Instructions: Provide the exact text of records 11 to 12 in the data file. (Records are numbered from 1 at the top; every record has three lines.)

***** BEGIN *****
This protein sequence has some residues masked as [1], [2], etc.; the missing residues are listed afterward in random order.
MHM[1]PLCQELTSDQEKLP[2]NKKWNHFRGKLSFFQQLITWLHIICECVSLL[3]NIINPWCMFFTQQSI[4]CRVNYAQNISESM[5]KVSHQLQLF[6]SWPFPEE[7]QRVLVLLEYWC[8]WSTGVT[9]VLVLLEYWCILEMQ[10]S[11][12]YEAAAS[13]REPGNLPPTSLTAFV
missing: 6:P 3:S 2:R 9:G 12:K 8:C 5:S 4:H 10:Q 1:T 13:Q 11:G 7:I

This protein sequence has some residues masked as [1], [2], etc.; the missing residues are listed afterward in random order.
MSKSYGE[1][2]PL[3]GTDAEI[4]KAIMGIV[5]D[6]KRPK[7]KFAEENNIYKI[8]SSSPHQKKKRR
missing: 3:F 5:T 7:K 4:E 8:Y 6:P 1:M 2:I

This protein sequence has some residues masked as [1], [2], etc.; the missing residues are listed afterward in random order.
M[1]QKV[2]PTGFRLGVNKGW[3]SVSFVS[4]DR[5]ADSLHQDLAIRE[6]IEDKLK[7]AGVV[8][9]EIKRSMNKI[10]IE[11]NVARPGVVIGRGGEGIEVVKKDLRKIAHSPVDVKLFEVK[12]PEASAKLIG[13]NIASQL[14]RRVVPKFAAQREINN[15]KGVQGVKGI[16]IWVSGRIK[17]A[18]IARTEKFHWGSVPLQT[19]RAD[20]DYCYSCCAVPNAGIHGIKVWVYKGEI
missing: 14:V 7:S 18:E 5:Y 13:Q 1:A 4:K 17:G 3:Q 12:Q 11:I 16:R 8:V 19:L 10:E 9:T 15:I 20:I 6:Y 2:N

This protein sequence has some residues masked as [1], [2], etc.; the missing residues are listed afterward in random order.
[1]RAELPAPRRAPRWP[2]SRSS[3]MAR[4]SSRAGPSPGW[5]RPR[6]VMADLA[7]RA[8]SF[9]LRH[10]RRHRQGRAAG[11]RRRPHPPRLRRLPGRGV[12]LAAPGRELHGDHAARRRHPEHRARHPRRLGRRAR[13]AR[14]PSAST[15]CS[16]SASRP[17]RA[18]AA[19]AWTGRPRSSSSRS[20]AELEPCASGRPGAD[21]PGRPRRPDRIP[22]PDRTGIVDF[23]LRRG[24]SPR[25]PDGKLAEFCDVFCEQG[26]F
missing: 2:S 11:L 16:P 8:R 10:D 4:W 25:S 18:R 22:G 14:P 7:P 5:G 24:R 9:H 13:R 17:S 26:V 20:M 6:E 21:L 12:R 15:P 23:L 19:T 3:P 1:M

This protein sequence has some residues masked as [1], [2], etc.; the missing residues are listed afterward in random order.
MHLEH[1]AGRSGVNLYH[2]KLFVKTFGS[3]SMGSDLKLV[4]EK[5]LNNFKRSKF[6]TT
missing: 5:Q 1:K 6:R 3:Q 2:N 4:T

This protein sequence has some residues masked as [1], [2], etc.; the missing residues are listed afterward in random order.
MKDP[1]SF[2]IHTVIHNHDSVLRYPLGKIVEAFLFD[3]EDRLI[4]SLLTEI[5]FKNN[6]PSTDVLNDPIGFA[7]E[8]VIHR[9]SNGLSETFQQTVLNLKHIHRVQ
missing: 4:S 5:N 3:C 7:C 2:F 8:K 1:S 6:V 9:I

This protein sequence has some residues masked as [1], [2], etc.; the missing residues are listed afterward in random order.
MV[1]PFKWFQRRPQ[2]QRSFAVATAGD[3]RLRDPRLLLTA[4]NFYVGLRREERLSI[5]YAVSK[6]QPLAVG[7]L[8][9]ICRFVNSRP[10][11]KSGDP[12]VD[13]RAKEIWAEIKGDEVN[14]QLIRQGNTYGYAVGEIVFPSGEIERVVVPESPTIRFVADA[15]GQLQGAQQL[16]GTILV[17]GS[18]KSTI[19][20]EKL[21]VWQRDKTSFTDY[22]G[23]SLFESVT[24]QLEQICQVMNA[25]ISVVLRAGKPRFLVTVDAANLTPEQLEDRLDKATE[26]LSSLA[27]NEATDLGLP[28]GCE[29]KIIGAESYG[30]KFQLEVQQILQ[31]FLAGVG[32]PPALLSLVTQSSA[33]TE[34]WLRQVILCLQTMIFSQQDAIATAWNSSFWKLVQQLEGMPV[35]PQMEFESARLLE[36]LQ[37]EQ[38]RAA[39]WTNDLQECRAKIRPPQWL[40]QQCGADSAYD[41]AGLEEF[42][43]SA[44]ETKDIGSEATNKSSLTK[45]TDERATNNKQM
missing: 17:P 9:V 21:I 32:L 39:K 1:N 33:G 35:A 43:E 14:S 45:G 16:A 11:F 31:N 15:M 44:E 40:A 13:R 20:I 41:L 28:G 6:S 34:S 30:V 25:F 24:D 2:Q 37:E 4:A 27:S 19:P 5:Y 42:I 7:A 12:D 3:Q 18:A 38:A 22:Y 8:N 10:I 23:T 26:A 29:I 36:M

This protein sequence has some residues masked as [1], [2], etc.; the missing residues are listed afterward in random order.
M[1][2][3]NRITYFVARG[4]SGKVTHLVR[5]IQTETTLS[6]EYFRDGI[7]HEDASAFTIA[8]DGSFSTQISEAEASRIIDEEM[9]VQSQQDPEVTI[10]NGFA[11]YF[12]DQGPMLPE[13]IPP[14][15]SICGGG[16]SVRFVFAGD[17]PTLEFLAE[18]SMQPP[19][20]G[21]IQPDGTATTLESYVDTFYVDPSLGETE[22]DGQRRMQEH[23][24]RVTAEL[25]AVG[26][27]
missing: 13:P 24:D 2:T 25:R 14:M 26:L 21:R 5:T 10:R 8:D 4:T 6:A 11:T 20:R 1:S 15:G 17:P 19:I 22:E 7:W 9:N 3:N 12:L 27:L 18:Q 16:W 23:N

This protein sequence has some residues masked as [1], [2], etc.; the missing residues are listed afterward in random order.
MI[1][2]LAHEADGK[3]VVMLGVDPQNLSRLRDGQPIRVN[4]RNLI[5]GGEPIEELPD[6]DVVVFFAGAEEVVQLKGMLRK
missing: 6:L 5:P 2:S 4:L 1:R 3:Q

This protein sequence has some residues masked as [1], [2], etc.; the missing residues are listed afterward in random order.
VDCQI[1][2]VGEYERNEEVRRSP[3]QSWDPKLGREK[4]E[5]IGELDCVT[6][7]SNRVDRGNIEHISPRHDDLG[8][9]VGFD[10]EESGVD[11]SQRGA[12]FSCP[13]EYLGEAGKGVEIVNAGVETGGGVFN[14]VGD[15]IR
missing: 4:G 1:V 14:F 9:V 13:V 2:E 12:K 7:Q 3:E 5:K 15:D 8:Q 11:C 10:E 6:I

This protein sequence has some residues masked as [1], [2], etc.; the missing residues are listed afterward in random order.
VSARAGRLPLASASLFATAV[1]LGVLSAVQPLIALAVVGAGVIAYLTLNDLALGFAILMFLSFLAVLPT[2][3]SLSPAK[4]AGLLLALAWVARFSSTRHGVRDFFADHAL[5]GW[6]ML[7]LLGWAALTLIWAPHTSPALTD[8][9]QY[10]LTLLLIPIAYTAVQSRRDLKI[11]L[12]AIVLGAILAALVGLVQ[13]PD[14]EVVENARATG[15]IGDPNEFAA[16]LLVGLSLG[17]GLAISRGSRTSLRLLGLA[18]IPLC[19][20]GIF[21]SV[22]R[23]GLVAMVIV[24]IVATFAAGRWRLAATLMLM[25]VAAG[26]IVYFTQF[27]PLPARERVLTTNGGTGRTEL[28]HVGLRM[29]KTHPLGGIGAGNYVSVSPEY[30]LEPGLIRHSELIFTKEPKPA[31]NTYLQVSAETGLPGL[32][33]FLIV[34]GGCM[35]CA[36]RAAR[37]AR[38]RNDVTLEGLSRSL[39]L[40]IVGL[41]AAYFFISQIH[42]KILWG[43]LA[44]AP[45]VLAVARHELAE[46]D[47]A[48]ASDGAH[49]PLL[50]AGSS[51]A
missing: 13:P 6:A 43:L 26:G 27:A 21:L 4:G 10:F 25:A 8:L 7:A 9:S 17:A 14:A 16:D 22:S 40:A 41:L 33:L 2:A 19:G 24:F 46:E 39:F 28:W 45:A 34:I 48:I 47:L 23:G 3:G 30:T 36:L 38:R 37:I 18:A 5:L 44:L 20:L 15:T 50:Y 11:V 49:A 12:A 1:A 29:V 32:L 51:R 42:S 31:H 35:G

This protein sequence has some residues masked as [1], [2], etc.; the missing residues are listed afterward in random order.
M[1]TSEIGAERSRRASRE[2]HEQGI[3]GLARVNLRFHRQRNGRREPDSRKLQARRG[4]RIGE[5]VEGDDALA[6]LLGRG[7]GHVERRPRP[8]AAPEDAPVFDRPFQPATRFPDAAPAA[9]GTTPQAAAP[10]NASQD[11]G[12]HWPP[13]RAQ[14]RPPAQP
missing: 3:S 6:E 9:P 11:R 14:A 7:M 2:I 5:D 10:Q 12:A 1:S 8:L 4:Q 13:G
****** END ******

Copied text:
This protein sequence has some residues masked as [1], [2], etc.; the missing residues are listed afterward in random order.
VSARAGRLPLASASLFATAV[1]LGVLSAVQPLIALAVVGAGVIAYLTLNDLALGFAILMFLSFLAVLPT[2][3]SLSPAK[4]AGLLLALAWVARFSSTRHGVRDFFADHAL[5]GW[6]ML[7]LLGWAALTLIWAPHTSPALTD[8][9]QY[10]LTLLLIPIAYTAVQSRRDLKI[11]L[12]AIVLGAILAALVGLVQ[13]PD[14]EVVENARATG[15]IGDPNEFAA[16]LLVGLSLG[17]GLAISRGSRTSLRLLGLA[18]IPLC[19][20]GIF[21]SV[22]R[23]GLVAMVIV[24]IVATFAAGRWRLAATLMLM[25]VAAG[26]IVYFTQF[27]PLPARERVLTTNGGTGRTEL[28]HVGLRM[29]KTHPLGGIGAGNYVSVSPEY[30]LEPGLIRHSELIFTKEPKPA[31]NTYLQVSAETGLPGL[32][33]FLIV[34]GGCM[35]CA[36]RAAR[37]AR[38]RNDVTLEGLSRSL[39]L[40]IVGL[41]AAYFFISQIH[42]KILWG[43]LA[44]AP[45]VLAVARHELAE[46]D[47]A[48]ASDGAH[49]PLL[50]AGSS[51]A
missing: 13:P 6:A 43:L 26:G 27:A 21:L 4:G 10:F 25:A 8:L 7:A 9:S 17:A 14:A 16:D 22:S 40:A 41:L 33:L 2:A 19:G 24:F 46:E 39:F 28:W 45:A 34:I 48:I 47:L 23:G 3:G 30:T 36:L 38:R 37:I 18:A 5:L 44:L 20:L 15:T 50:Y 11:V 49:A 12:A 1:A 29:V 32:L 51:R 42:S 31:H 35:G

This protein sequence has some residues masked as [1], [2], etc.; the missing residues are listed afterward in random order.
M[1]TSEIGAERSRRASRE[2]HEQGI[3]GLARVNLRFHRQRNGRREPDSRKLQARRG[4]RIGE[5]VEGDDALA[6]LLGRG[7]GHVERRPRP[8]AAPEDAPVFDRPFQPATRFPDAAPAA[9]GTTPQAAAP[10]NASQD[11]G[12]HWPP[13]RAQ[14]RPPAQP
missing: 3:S 6:E 9:P 11:R 14:A 7:M 2:I 5:D 10:Q 12:A 1:S 8:L 4:Q 13:G